Monday, February 6, 2017

Guest Blogger Book Review: Fat Angie by e.E. Charlton

Hi everyone! I am so excited to share my very first book review of Fat Angie, by e.E. Charlton-Trujillo, for the TBF. My name is Suzanne, and I cannot wait to attend this year’s TBF for the first time. Ridiculous, I know. I can’t believe I’ve been missing out on this amazing event for all these years.

“Counting will make you calm.” “Can’t you just be normal?” “You are special.” Fat Angie hears these lines over and over from her therapist, her “couldn’t be bothered” mother, and her teachers. Meant to be helpful, they really serve as constant reminders. Reminders of the fact that she is living the nightmare of being the school freak, tormented at every turn by the “queen of sting” Stacey Ann and even her adopted brother. Reminders that she is living without her sister, the “glue” that held her family together and who was shown on T.V. being held hostage in Iraq and is presumed dead by everyone but Angie.

Fat Angie is overweight, awkward, infamous for having unsuccessfully tried to kill herself in front of the entire school last year, and doesn’t have a single friend to whom she can turn. Things start to look up when K.C. Romance, a stunning, quick-witted, and unconventional girl from the “Hills” comes to sleepy Dryfalls, Ohio. Fat Angie finds friendship, “gay-girl gay” romance (the way she and K.C. refer to their relationship), another unexpected friendship with “jockazoid” Jake, and learns, to her surprise, that she is not the only one suffering in this story. Fat Angie only begins to see herself as just “Angie” after making a decision inspired by her new relationships and her MIA sister’s words, “Visualize, follow through and let go.”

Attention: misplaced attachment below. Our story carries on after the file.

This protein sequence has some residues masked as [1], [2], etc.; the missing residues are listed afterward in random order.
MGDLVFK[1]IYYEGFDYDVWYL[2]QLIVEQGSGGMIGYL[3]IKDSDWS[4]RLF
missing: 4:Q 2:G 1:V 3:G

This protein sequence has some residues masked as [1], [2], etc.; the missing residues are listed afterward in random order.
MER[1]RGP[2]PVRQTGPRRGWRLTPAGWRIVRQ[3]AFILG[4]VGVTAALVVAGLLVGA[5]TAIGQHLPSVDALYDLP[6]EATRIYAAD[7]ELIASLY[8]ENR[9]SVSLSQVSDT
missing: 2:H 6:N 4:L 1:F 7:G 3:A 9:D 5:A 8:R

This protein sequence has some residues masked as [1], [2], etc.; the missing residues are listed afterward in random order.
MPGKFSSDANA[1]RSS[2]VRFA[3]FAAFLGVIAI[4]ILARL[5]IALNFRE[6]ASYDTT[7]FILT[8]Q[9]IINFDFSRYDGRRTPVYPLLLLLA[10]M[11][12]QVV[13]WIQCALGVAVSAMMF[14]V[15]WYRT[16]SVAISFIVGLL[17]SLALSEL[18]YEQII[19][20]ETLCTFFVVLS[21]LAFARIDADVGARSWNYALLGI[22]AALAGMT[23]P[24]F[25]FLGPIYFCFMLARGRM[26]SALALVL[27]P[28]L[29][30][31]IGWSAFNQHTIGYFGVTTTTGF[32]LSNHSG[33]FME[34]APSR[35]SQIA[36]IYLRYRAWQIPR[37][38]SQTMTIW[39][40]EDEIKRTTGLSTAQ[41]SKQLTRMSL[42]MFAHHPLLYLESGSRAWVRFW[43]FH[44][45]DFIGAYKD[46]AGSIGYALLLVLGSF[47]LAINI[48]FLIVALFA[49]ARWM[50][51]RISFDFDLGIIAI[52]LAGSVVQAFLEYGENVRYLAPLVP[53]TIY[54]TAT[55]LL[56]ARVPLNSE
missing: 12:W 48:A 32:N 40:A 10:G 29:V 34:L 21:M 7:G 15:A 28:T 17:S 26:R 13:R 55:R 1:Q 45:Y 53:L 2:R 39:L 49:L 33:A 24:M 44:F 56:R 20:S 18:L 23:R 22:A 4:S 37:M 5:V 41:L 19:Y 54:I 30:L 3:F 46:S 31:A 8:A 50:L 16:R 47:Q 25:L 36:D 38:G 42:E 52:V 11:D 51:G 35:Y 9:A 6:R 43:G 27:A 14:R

e.E. Charlton-Trujillo provides readers with a way to “walk in the shoes” of each character in this book, not just Fat Angie. She challenges us to avoid presuming to know others by their outside appearance and highlights the fact that even in the lowest of times, we have the power to create change. She helps us to recognize that we are all figuring out who we are and where we belong in this sometimes unloving and unforgiving world. I would definitely recommend this book to any who enjoys realistic fiction that challenges the social “norms” that can so easily sabotage the forming of meaningful relationships.

~Suzanne F.

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